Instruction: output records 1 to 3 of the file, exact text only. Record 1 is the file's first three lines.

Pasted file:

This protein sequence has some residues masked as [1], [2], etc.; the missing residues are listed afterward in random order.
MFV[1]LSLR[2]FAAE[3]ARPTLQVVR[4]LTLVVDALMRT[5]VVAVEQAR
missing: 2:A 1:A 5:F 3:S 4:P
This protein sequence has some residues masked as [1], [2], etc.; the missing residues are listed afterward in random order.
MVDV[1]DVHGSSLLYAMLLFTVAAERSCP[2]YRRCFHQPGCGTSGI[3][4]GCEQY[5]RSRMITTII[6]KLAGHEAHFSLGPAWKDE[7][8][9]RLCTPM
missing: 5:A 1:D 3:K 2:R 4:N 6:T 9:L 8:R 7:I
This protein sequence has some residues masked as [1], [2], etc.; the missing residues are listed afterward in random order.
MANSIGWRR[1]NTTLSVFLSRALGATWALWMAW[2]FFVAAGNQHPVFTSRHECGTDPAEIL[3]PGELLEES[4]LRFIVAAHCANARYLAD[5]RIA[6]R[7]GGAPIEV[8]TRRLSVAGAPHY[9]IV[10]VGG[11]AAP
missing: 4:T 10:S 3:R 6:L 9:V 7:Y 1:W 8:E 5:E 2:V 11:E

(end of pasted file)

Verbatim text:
This protein sequence has some residues masked as [1], [2], etc.; the missing residues are listed afterward in random order.
MFV[1]LSLR[2]FAAE[3]ARPTLQVVR[4]LTLVVDALMRT[5]VVAVEQAR
missing: 2:A 1:A 5:F 3:S 4:P
This protein sequence has some residues masked as [1], [2], etc.; the missing residues are listed afterward in random order.
MVDV[1]DVHGSSLLYAMLLFTVAAERSCP[2]YRRCFHQPGCGTSGI[3][4]GCEQY[5]RSRMITTII[6]KLAGHEAHFSLGPAWKDE[7][8][9]RLCTPM
missing: 5:A 1:D 3:K 2:R 4:N 6:T 9:L 8:R 7:I
This protein sequence has some residues masked as [1], [2], etc.; the missing residues are listed afterward in random order.
MANSIGWRR[1]NTTLSVFLSRALGATWALWMAW[2]FFVAAGNQHPVFTSRHECGTDPAEIL[3]PGELLEES[4]LRFIVAAHCANARYLAD[5]RIA[6]R[7]GGAPIEV[8]TRRLSVAGAPHY[9]IV[10]VGG[11]AAP
missing: 4:T 10:S 3:R 6:L 9:V 7:Y 1:W 8:E 5:E 2:V 11:E